Here, then, is the first installment of Weekly Feminist Linkspam.



You guys, that is literally how many links I’ve spotted since the start of September. ONE WEEK. Admittedly, a few of the SFF ones were written a while ago, but all of those are tied in to more recent pieces. Thats *counts* THIRTY-FIVE LINKS. In a WEEK.

Maybe it’s just been a really exceptional seven days for lady-matters, but somehow? I don’t think so.


My husband and I saw Eclipse at the movies today. (Let the record state that, contrary to conventional wisdom, it was his idea, not mine – I went along with it on the grounds of being hungover.) I’ve only read the first Twilight novel; he’s read none, though we’ve watched all the films together. Beyond this, my knowledge of the series has been fleshed out via numerous and detailed internet plot summaries. Walking back from the cinema, we started talking about what we’d seen, and one way or another, this lead to my mentioning the existence of Renesmee, Bella and Edward’s daughter as of Breaking Dawn, and the circumstances surrounding her birth.

Here is what I know about Renesmee: being a special hybrid child, Bella is only pregnant with her for a month or so, and by the end of the book, the continuation of her rapid physical and intellectual development means that, after little more than a year of life, she resembles a bright, precocious six-year-old. Off the top of my head, I can think of six other instances of Magical Pregnancy and/or Fast-Growing Children in fantasy narratives, but even where the device is used with skill and integrity, I’ve come to realise that it bothers me on a number of levels. At the most basic level, it’s simply too…convenient. Nine months is a long time, and small children are complicated, narratively as well as in real life: someone always has to be with them, and though they can’t contribute much in terms of dialogue for the first few years, they nonetheless exert a significant pressure on the actions of those around them. In that sense, using magic to speed things up is an understandable reaction. But what are the costs?

Back in the days of Xena: Warrior Princess, there were a series of episodes given over to the story of Gabrielle’s daughter, Hope, the evil child of the dark god Dahak. After gestating for only two weeks, Hope attained the physical age of a nine-year-old in just a few months, going on to reach full adulthood not long after. Given her intended role as a villain, this sped up her confrontations with Xena and Gabrielle, not to mention the fact that, in a TV setting, you will never see a child grow from infancy to school-age unless the show is specifically about that sort of development (Full House) or there’s a reasonable way to keep them off-screen most of the time (Friends). If a baby is introduced elsewhere, however, the writers have a problem: what happens next?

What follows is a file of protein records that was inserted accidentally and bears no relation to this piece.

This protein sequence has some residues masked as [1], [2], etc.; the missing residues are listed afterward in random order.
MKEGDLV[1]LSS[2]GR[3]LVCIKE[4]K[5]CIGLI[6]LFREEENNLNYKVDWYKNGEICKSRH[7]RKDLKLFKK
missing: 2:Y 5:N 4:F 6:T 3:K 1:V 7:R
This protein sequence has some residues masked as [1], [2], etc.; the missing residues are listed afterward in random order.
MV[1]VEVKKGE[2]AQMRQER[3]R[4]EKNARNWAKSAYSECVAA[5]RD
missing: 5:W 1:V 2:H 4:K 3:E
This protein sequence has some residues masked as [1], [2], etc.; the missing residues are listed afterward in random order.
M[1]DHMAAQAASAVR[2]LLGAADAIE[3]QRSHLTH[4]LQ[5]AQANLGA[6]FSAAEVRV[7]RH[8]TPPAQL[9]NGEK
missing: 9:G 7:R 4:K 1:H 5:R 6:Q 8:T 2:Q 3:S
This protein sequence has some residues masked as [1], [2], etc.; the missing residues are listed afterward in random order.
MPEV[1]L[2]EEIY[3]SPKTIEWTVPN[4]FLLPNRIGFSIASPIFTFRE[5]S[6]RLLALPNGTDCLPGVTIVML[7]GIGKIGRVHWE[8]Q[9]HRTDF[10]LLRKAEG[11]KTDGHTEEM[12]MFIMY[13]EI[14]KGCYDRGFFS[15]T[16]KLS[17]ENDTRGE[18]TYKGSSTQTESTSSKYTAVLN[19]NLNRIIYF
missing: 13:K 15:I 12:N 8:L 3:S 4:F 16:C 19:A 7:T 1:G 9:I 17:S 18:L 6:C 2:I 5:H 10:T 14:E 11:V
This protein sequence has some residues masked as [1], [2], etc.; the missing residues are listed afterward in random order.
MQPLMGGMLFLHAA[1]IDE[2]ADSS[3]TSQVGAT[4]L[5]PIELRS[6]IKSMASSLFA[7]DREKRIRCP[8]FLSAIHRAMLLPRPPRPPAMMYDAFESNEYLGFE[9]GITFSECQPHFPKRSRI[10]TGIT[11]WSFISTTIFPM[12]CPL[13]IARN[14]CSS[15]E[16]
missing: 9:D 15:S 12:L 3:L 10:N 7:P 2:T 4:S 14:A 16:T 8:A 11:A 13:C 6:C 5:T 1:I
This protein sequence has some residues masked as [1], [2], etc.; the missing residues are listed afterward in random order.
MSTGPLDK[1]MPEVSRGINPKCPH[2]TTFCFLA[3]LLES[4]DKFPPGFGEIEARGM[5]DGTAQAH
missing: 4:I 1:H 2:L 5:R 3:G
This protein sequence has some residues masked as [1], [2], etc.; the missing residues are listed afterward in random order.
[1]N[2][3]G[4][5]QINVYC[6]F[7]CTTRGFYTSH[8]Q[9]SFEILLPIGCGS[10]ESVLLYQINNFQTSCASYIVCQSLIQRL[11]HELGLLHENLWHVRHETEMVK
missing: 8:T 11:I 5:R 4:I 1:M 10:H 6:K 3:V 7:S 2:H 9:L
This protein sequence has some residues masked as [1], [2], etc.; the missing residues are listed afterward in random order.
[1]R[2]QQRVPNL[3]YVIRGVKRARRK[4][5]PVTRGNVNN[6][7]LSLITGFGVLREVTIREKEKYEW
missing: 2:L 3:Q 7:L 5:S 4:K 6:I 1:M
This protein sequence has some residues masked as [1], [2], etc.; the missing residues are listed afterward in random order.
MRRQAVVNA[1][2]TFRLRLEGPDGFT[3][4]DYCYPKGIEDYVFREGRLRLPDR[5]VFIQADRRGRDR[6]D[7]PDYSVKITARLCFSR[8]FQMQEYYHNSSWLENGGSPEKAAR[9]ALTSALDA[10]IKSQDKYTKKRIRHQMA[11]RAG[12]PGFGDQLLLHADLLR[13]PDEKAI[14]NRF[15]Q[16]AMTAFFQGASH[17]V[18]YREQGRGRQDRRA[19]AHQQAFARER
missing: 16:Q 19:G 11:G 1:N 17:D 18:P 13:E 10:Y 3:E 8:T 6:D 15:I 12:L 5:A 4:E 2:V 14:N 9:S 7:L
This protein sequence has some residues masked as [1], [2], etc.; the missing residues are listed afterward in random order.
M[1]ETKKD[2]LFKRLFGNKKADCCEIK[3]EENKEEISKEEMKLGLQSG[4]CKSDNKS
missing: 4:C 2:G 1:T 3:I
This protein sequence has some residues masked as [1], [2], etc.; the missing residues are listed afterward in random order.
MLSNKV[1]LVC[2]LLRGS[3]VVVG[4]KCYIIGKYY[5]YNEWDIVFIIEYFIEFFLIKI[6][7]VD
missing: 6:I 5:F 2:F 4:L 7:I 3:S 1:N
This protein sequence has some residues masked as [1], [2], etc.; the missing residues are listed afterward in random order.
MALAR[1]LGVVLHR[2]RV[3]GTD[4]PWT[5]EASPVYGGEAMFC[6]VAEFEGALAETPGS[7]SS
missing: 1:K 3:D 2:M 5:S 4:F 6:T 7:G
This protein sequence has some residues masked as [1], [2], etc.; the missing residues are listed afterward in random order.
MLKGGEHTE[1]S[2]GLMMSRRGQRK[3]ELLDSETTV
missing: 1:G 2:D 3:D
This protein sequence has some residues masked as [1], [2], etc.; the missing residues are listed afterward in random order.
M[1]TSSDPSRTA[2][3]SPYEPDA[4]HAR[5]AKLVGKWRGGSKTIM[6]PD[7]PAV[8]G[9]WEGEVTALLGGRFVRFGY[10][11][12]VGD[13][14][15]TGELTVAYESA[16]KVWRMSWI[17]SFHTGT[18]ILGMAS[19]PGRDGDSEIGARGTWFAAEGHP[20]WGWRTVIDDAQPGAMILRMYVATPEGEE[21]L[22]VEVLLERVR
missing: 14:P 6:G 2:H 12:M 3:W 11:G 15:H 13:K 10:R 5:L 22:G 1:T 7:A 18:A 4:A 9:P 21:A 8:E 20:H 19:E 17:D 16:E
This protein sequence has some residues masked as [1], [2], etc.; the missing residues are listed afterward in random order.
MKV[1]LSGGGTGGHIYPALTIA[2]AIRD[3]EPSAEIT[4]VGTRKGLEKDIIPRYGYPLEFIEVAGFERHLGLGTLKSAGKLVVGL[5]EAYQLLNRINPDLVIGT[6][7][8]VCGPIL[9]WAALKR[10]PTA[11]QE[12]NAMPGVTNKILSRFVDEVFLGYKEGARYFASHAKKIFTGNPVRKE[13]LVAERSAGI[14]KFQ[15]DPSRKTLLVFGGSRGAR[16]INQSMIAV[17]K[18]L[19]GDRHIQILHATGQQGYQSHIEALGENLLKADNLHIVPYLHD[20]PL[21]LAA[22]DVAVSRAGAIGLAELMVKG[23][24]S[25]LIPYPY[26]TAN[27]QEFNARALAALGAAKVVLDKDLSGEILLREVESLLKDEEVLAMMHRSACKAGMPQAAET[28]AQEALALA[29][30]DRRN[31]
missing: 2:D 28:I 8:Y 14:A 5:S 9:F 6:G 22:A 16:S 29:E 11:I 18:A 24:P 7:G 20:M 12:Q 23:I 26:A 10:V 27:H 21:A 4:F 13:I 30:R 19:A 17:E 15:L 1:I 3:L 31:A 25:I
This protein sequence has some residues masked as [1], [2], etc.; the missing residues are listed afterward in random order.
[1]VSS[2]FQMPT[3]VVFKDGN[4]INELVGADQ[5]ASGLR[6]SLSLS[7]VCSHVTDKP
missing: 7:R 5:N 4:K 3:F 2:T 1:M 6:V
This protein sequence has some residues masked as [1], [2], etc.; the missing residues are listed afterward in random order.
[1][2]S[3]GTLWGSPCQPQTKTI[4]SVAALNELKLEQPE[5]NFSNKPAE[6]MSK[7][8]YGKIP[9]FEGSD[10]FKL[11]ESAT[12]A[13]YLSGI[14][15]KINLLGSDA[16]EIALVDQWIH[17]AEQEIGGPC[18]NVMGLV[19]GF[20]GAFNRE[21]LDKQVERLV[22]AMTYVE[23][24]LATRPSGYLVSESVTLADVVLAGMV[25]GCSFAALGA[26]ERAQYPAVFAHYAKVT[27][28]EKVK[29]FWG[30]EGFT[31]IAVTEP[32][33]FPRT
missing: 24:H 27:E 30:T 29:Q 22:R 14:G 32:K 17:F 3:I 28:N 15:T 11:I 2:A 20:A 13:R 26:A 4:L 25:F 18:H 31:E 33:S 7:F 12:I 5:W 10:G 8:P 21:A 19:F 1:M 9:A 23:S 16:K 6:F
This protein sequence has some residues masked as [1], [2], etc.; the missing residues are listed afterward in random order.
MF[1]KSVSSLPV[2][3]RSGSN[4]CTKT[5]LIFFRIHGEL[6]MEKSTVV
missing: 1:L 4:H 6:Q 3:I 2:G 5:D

If the whole point of introducing the child is the person they’re going to grow into, then leaping right ahead to that point certainly makes sense – but it’s also something of a cheap trick. The actions of TV characters are already constrained, certain choices forbidden them in order to maintain the static premise of their shows across multiple episodes and seasons. Confront this normalcy with the prospect of week-in, week-out pregnancy and/or childrearing, and even the least analytic of audience members knows that the threat is hollow: magical or otherwise, something is bound to avert it. Through all the formula and familiarity, the tension in television comes from our knowledge that, even if only once a season, one of the threatened changes will be carried out, forcing the characters to react. Someone will die, a relationship will end – but raising a child is too great a threat. We know the writers are bluffing.